These 6 Campaigns From Australia and New Zealand Could Rise to the Top at Cannes

Once again, Down Under is well represented

'Say Pavlova! Good dog.' Colenso BBDO

Going through the list of Cannes Lions winners from Australia and New Zealand is a veritable buffet of genius with both countries claiming their stake as one of the world’s bastions of creativity. Winners like “Meet Graham,” “Dumb Ways to Die,” and “McWhopper” are but a small representation of considerable talent and big ideas.

Though there is a long-standing battle about which of the two countries invented the Pavlova (history’s most magnificent dessert, which is from New Zealand), they can agree that each pushes the other to deliver work that stands tall consistently.

Below are a few campaigns that the region believes could walk away with the regal hardware this year.

Palau Legacy Pledge Project: “Palau Pledge”
Agency: Host/Havas

Every year at Cannes, there is one campaign that breaks through more than the rest (see: “Fearless Girl” and the aforementioned “Meet Graham” and “Dumb Ways to Die”). Most believe that the “Palau Pledge,” which requires all tourists to sign an environmental-stewardship pledge, will be this year’s darling—and for many good reasons.

Netsafe: “Re:scam”
Agency: DDB, New Zealand

In the fight against fraud, sometimes fire should be fought with more fire. For a month last year, the Re:scam bot responded to scam emails in a cruel but deserved way, by sending more than a million emails in reply. The 70,000 conversations with scammers wasted five years of their time and begged the question: Can we have this for more than a month?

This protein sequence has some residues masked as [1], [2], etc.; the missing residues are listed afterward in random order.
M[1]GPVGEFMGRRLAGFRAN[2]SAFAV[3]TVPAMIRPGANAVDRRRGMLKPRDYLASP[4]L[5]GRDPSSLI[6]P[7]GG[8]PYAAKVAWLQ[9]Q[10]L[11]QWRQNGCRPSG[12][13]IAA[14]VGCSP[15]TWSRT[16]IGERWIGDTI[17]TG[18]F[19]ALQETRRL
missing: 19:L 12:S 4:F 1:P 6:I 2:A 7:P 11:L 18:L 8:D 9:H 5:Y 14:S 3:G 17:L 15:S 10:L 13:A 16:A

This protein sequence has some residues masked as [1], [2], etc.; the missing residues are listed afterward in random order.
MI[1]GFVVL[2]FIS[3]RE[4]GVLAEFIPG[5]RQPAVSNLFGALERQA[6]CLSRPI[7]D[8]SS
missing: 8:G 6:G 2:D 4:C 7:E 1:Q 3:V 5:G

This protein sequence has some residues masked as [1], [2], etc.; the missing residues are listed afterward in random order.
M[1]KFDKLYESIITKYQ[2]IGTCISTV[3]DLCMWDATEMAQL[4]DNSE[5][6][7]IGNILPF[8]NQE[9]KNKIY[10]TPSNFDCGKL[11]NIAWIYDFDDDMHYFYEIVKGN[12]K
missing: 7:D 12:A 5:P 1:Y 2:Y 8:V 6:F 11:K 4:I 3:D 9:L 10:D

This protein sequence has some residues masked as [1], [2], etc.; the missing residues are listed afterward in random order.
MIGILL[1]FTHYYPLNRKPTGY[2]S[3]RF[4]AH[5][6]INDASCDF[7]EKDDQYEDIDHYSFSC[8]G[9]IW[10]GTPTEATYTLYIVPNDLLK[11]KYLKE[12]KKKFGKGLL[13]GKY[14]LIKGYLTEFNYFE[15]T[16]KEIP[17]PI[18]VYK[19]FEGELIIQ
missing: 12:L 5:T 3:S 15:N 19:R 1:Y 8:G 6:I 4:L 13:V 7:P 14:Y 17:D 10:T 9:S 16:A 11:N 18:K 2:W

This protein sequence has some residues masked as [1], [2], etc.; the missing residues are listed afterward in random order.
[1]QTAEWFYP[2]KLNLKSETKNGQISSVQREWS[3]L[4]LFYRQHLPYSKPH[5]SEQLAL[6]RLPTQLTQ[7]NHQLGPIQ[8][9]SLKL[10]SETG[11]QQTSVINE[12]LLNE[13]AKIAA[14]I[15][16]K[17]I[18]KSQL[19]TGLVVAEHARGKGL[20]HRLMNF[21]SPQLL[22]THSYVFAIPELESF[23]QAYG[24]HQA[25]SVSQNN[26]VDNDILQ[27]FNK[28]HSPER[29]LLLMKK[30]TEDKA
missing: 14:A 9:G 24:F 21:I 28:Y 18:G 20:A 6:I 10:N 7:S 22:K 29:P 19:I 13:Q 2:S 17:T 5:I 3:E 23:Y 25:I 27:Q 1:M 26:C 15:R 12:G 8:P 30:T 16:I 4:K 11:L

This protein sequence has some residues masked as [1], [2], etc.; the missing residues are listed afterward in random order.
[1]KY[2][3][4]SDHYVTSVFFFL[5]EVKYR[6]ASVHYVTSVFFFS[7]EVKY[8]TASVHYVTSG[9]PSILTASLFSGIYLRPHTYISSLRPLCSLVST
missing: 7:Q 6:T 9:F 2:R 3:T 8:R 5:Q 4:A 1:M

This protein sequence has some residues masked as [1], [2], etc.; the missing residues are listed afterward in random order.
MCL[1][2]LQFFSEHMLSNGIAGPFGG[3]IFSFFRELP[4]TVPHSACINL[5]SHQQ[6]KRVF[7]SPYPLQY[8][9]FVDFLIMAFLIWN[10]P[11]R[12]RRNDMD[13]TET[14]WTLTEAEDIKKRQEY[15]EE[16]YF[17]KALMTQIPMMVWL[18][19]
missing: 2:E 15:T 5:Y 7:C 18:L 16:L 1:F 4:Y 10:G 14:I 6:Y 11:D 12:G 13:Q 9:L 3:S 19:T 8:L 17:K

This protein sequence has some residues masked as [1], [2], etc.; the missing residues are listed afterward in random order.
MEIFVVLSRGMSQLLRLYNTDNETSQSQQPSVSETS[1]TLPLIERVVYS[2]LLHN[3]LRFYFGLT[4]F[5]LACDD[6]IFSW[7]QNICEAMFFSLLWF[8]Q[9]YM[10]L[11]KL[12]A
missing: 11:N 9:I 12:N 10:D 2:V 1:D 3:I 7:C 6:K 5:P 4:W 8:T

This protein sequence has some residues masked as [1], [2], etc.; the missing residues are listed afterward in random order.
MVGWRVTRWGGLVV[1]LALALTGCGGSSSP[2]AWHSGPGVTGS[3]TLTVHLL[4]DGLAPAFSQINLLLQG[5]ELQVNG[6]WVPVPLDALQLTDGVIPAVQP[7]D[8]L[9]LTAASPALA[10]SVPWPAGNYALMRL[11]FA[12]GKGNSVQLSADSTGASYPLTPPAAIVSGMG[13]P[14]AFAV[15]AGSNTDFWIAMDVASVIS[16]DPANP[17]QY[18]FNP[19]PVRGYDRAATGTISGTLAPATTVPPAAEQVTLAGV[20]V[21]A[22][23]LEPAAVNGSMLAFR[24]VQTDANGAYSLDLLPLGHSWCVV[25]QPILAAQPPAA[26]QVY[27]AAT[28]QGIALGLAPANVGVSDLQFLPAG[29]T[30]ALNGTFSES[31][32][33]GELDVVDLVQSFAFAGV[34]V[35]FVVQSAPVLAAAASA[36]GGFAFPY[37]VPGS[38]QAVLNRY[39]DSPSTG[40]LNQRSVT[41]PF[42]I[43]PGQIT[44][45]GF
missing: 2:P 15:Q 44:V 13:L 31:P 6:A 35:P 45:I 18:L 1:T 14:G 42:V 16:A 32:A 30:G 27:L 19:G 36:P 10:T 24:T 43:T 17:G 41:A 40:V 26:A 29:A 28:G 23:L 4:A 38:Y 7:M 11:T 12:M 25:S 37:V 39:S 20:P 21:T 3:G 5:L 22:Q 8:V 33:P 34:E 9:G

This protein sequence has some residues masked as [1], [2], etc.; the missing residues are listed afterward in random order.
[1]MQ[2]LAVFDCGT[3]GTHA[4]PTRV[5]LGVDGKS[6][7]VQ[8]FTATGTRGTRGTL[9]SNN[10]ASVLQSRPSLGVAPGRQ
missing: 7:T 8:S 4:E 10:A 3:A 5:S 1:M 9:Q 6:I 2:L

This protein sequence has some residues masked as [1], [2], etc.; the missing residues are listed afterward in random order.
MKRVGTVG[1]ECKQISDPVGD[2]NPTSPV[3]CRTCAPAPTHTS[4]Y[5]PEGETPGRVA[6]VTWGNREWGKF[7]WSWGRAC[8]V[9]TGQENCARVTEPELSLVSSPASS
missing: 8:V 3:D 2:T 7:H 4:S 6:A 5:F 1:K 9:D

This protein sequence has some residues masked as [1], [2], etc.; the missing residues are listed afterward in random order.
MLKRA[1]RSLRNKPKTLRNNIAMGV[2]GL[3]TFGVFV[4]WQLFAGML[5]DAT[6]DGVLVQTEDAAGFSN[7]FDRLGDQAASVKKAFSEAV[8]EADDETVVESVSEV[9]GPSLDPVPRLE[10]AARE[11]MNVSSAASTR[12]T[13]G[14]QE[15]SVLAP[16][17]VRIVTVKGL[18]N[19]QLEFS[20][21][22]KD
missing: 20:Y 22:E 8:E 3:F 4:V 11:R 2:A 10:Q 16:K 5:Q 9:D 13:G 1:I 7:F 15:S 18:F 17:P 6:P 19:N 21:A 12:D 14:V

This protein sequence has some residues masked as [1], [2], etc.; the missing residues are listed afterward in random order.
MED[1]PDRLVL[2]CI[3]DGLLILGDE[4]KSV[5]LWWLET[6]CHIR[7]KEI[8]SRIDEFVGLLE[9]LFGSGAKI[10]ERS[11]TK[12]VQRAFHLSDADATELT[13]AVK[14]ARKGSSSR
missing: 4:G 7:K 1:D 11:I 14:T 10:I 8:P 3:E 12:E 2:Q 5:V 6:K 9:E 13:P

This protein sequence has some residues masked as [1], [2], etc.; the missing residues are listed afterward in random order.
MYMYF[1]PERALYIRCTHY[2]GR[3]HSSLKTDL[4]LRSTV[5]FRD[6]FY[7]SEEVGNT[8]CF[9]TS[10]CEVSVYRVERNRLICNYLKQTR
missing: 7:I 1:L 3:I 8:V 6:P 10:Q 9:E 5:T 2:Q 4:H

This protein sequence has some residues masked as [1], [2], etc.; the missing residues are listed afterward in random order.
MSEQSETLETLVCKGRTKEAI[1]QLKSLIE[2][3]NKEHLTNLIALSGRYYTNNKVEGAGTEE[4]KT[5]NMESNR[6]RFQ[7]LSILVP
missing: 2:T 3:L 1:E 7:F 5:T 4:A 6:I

ALS Association: “Project Revoice”
Agency: BWM Dentsu Sydney

One of the most challenging aspects of ALS is that one’s ability to talk is lost. Working with Canadian software company Lyrebird, technology was developed to create a complete voice clone for those battling the disease. Pat Quinn, co-founder of the wildly popular and effective Ice Bucket Challenge, demoed the tech after losing his own voice and the results are remarkable.

Pedigree: “SelfieStix”
Agency: Colenso BBDO, Auckland

The world is a better place with dog pictures. But when you try a selfie with a dog? Eek. No, look over here! Stop chasing that squirrel! Fear not, because the SelfieStix is a simple product developed by the agency that snaps to a phone and holds a delicious DentaStix dental chew (because, you know, dog breath) and ensures that your pooch will complement that pouty smile of yours.

Go Gentle Australia: “Stop the Horror”
Agency: Cummins&Partners, Melbourne

A short film shows the gruesome last days of a terminally ill patient in Australia. Launched initially as a horror film, the brutal story makes a point about assisted suicide and encouraged lawmakers to pass the law (which it did in November) that would help end the intolerable pain. Most people watching the six-minute film could only make it through three minutes, but could then click a button that redirected to a page in support of the measure.

New Zealand Police: “Freeze!”
Agency: Ogilvy, New Zealand

How does a police force boost applications by 600 percent? If you’re the New Zealand Police, you do it the Kiwi way, with a witty, entertaining and informative film that features a diverse cast of real police officers. Recruiting in any industry is a tough nut to crack, but this was a delicious take that now sets the bar.

Hat tip to Justin Mowday, CEO of DDB New Zealand and Tom Paine, ecd at Y&R New Zealand for the heads up on the great work from the region. And see the 20 campaigns that Adweek think will win big in Cannes.

@zanger Doug Zanger is a senior editor, agencies at Adweek, focusing on creativity and agencies.